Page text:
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June 2014 Issue
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Half-Night Hike

View west from the summit of Mt Grey. Photo: Pat Barrett
 5-6hr round trip
Take Douglas Rd out of Amberley (30min north of Christchurch), turn onto Cramptons Bush Rd and then into Mt Grey Rd and follow this to the Grey River picnic area and tracks on Okuku Rd

Mt Grey, Ashley Forest

Late afternoon light crept into the Grey River basin in north Canterbury, softening the landscape and throwing the ridgelines into sharper relief, where they swept from the tops into the valley below.

The hike around the back of Mt Grey’s modest summit on a rough little trail known as the Red Beech Track is not the easiest way to reach the summit, but I felt like a challenge and the prospect of going somewhere new – that and the omnipresent deadline of sunset, and reaching my car again about nightfall.

The track along the upper Grey Valley passes through a remarkable stand of beech forest, pre-eminent among the beech species is of course red beech, from which the track takes its name. These stately trees inhabit sheltered pockets in the forest and climb some way up the steeper spurs that lead towards Mt Grey and attendant summits.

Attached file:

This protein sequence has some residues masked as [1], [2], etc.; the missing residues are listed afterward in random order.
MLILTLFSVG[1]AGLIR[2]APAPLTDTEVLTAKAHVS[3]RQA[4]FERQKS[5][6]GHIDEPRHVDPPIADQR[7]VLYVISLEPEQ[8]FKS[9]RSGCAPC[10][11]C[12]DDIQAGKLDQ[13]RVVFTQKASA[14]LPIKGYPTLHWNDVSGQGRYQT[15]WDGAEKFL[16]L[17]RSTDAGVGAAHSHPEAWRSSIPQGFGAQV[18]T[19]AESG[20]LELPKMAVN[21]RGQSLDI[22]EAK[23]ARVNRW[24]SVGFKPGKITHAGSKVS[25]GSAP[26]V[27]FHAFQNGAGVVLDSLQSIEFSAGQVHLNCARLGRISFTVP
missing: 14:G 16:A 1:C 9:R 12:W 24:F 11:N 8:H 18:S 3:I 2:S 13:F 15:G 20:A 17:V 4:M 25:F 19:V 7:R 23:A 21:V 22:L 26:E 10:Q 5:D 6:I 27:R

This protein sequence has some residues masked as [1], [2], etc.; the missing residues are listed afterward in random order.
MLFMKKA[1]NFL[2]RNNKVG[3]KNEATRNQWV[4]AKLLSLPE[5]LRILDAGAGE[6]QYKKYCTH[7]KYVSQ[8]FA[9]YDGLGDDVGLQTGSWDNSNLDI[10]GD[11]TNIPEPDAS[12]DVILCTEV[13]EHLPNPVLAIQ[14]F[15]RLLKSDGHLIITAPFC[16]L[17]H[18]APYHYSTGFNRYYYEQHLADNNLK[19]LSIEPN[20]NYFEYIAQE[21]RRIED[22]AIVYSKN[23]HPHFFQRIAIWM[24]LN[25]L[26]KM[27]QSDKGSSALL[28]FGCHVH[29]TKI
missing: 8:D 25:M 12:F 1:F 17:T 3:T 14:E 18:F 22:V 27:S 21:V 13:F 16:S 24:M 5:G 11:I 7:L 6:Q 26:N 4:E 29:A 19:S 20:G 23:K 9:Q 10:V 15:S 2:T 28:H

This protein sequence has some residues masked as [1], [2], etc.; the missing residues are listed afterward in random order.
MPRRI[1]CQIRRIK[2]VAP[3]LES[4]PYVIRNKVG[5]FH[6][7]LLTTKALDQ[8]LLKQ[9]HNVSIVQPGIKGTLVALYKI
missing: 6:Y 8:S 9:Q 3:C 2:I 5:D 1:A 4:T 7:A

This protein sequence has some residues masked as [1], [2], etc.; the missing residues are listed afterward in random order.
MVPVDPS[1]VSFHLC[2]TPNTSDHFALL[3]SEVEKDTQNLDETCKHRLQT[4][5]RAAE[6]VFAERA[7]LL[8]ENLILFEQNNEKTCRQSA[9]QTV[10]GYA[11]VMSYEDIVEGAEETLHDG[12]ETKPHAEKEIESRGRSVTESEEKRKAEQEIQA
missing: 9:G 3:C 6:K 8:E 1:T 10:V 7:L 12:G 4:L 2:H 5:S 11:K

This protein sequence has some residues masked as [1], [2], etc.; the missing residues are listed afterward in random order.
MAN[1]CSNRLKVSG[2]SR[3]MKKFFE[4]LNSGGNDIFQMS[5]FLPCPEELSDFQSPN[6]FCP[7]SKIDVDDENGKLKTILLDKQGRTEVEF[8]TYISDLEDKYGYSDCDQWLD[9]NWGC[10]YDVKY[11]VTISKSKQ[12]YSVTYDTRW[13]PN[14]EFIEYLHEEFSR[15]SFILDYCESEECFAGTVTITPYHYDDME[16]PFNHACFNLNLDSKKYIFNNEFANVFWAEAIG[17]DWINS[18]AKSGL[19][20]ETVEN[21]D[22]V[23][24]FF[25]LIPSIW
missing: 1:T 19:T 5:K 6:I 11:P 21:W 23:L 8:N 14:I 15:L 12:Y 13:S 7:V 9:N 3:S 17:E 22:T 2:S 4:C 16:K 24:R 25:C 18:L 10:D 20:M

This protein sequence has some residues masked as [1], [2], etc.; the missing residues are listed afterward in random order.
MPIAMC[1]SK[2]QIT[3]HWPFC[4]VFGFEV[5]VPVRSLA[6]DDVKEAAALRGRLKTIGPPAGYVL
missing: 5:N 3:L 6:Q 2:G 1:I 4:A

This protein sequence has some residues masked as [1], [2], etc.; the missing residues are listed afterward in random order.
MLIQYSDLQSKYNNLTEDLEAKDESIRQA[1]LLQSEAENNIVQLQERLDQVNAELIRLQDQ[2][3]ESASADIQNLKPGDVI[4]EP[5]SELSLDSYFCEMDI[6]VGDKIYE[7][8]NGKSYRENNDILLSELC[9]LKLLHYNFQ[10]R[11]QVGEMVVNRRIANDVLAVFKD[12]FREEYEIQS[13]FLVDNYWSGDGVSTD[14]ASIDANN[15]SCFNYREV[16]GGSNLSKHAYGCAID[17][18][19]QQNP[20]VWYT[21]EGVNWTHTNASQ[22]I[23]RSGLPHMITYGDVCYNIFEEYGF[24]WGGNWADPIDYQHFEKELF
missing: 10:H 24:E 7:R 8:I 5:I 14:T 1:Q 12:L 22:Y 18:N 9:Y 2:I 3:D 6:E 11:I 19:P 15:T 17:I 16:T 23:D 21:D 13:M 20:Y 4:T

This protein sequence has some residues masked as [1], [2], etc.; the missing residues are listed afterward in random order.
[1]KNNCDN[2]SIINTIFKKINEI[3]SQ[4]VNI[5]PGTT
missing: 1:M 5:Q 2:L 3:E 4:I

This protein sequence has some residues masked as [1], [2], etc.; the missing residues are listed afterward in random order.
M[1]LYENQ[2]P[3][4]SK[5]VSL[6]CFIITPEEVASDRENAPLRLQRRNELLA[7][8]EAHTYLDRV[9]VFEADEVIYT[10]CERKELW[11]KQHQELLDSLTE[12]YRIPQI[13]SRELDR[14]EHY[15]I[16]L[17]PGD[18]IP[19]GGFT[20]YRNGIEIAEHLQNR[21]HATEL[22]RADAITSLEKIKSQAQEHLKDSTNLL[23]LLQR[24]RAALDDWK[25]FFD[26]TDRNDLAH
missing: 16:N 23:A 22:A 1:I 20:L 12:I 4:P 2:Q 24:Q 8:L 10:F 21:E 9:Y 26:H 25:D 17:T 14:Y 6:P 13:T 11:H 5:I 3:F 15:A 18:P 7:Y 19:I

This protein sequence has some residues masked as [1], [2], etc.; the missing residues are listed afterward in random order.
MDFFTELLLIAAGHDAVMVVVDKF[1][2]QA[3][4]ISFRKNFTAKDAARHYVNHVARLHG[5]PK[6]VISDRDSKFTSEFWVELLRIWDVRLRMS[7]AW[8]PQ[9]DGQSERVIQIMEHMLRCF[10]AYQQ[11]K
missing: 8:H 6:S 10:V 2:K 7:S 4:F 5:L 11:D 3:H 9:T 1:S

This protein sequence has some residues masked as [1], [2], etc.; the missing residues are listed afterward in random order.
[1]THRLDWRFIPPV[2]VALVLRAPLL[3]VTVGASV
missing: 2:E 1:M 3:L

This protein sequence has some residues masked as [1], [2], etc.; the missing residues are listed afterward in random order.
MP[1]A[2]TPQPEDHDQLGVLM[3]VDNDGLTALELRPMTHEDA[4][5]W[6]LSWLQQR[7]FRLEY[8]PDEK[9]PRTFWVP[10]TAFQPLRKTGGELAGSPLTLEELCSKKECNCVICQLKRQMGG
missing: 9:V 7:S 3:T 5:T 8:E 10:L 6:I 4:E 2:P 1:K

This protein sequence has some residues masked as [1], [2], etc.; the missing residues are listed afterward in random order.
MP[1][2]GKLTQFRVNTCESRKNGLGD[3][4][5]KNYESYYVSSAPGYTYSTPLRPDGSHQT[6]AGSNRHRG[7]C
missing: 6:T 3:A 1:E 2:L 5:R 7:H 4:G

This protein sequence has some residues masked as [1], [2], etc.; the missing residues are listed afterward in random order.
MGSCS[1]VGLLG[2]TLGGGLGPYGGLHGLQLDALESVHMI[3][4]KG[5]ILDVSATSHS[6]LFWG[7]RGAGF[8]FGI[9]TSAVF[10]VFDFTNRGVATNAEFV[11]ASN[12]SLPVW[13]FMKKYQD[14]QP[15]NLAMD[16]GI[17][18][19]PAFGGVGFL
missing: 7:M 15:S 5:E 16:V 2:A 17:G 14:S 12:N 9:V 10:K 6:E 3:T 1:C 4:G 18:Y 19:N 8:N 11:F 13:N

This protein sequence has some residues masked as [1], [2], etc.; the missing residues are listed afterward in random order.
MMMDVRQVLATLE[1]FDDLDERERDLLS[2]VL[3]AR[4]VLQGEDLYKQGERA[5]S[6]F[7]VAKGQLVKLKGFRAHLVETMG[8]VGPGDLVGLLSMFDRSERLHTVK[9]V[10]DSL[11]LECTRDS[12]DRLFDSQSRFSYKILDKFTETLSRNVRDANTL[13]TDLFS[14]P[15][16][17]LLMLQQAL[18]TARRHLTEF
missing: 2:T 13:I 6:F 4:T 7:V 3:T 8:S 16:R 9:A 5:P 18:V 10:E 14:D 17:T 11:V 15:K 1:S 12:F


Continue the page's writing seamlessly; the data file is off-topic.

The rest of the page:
A winding sidle best describes the route up valley as it climbs and traverses through the watershed – easy through pleasant forested glades and then demanding where it cuts over broken rock and loose shale above a vertical drop to the water below. During the early section of the track an old hut was passed; a possumer’s refuge from bygone days and now a historic structure. It’s rustic, dark, and would provide a modicum of shelter for the hardy. I prefer to walk.

At the end of the sidle up valley, the route fords the river and begins the climb in earnest, though I soon found that much perseverance is required as the ridge crest is interminable and never seems to top-out: there’s always another hummock needing a bit more grit and determination to get to the top. The forest up here is beautiful: airy, bright, and festooned with old mans beard moss and offering fleeting glimpses of the summit through the canopy.

I was anxious just to get there as time was marching by and I still had the tops to traverse before dropping back to the picnic area where I began.

Finally, I exited the bush and made my way to the summit, fully exposed to the nor’wester which was gusting strongly over the open summit slopes. Despite this, the view is dramatic and takes in all of Pegasus Bay, the distant Alps, Seaward Kaikouras and southwest to Mt Hutt.

Despite the view, I paused only briefly to eat a few sandwiches and take a swig of water before shouldering my pack and continuing on along the south summit track and a rapid descent into a tributary headwater of the Grey. 

About an hour later, I exited the bush once more and cruised the last 100m to my car and a welcome change out of sweaty clothes.

Dusk had fallen and the bush was silent and dark. There was only the distant call of a morepork to welcome me back, plus a vibrant sunset over the plains as I drove the tortuous forestry roads back to Amberley.